Yesterday I made a chutney using the last of our beetroot, but there wasn’t quite enough for any of the recipes I found and I didn’t see the point in reducing the quantities and making a tiny pan full as it seems to take just as long to be fully cooked anyway! I looked at the quantities in various recipes and then used them to work out how much (in weight) I needed of fruit and vegetables in order to make a batch. We had a sneaky try and it is delicious even though it hasn’t matured yet so I thought I’d share the recipe as it’s a good way to use up the odds and ends once harvesting slows down.
You will need:
500g beetroot, peeled
500g tomatoes (red or green), chopped
500g red onion
500g apple, peeled, cored and diced
300g granulated sugar
250ml-300ml cider vinegar
0.5 tsp mixed spice
1. Either grate your beetroot or dice into small (approx 1cm) cubes. I diced it but I think next time I would grate it, it depends if you want chunks in your chutney!
2. Add all of the other ingredients to the pan and bring to the boil. (I only added 250ml of vinegar as my hob is electric and I never seem to get it to reduce down as much as my neighbour, who has a gas hob. Choose the amount based on your cooking method, how you know your hob performs, and how watery your other ingredients are. You can skim off excess liquid up to the point where the ingredients still look whole, once they start to break down it’s harder to remove ‘spare’ vinegar.)
3. Turn down the heat and allow to simmer until it thickens, stirring occasionally. For this quantity it took about 1hr 45mins to reach the desired thickness. (On various sites I read that it is thick enough when you make a channel with your spoon and it doesn’t get filled in for a few seconds.)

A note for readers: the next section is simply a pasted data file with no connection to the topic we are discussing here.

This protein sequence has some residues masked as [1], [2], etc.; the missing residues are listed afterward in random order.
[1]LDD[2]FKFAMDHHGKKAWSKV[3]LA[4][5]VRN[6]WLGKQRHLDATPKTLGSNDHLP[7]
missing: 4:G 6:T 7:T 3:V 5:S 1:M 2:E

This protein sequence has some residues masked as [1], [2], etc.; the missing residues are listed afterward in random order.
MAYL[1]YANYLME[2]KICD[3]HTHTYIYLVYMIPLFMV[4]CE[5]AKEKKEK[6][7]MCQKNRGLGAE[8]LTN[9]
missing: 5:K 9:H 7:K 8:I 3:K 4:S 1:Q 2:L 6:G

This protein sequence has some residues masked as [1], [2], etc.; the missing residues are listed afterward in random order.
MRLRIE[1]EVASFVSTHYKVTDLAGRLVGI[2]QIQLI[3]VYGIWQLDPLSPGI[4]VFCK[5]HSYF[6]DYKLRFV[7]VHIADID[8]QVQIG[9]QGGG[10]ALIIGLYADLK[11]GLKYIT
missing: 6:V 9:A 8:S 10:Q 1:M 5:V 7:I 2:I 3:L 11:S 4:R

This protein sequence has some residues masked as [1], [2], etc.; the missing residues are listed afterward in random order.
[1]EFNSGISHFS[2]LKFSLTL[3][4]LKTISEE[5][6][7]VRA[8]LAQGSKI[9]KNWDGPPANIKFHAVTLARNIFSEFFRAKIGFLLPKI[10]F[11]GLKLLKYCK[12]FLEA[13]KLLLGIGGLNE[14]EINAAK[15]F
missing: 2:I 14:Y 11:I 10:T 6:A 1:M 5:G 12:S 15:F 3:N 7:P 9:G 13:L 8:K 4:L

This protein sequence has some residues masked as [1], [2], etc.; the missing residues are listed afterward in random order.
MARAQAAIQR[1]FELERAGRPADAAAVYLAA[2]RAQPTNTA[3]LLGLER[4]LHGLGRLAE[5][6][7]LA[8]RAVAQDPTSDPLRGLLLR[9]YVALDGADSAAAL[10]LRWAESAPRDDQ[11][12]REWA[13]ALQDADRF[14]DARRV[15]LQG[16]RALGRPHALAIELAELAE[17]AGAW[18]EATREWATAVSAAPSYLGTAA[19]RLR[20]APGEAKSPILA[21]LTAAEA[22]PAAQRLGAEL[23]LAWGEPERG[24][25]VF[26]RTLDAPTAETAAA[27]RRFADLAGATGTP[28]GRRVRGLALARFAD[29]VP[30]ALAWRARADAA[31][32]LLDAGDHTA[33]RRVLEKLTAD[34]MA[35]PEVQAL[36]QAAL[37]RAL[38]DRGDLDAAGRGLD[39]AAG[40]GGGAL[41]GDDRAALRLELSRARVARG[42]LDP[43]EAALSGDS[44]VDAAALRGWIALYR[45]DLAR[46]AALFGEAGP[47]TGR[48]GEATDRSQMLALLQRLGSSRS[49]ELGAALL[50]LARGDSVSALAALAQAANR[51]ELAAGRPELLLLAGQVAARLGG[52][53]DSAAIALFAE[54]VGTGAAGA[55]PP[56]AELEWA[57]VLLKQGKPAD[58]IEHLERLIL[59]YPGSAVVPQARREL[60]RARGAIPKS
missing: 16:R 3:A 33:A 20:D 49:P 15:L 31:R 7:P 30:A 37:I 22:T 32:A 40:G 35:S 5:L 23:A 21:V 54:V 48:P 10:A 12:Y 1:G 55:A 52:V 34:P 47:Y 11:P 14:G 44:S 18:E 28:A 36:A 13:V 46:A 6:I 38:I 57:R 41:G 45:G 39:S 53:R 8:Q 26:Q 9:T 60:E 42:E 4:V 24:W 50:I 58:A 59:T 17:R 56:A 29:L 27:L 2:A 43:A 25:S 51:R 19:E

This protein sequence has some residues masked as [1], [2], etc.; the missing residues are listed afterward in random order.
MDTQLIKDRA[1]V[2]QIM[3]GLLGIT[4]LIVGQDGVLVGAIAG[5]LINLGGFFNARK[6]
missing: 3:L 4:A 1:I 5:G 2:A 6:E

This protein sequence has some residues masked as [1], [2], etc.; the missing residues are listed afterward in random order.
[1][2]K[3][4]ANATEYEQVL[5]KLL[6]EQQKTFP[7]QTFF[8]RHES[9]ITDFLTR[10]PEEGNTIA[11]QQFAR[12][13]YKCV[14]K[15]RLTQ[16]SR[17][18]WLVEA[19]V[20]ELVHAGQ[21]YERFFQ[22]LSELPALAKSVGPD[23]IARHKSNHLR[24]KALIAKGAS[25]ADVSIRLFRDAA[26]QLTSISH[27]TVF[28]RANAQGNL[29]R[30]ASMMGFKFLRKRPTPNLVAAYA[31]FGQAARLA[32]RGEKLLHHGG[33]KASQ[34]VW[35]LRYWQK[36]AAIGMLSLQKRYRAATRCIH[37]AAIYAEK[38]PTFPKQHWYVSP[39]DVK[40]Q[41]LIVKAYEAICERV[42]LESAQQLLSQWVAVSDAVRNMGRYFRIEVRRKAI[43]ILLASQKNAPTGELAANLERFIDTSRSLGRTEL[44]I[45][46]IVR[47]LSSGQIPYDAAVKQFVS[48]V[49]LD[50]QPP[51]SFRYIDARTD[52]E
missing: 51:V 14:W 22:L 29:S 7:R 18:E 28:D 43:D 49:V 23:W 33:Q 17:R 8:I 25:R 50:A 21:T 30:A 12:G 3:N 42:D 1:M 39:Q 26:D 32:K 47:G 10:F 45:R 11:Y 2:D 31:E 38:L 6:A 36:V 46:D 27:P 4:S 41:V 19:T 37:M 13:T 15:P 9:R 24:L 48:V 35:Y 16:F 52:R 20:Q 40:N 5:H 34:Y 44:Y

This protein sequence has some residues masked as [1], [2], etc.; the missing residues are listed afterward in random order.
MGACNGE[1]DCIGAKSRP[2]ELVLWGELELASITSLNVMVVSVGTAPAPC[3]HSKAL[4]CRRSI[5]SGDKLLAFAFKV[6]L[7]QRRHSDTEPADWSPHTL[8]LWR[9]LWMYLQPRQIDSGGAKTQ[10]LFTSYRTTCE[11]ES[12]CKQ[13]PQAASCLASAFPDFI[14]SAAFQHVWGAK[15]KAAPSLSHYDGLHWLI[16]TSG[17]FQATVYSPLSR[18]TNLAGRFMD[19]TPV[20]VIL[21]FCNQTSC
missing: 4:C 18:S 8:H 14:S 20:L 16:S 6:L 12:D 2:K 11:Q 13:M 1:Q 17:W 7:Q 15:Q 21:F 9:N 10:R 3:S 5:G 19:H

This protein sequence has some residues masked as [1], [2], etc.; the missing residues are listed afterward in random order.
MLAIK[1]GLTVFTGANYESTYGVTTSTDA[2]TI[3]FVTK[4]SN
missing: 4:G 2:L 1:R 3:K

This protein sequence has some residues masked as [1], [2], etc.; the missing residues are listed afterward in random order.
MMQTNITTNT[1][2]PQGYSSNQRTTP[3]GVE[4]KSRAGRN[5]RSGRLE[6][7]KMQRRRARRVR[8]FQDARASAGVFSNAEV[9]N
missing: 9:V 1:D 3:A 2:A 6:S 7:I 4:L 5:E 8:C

4. Pour your mixture carefully into sterilized jars. I use the oven method of sterilizing, heating them at 110°C for 15-20 minutes. I got a preserving set from the Aldi special buy section which was reduced to £3.99 and it had a wide necked funnel in, which was a big help with getting the mix into the jars, but my granny swears by using a glass jug to pour it in. Seal the lids tightly and leave to cool. (Don’t make the mistake I made first time-use an oven glove to hold the jar and lid!)
5. Store it in a cool, dark place until it matures (or you get too impatient to try it!)
I think this one will taste delicious with gammon in the winter time, it is very sweet (and very purple)! You can always leave out the sultanas and just use less liquid if you want to lose some of the sweetness.
What’s your favourite chutney recipe? What would you eat with beetroot chutney?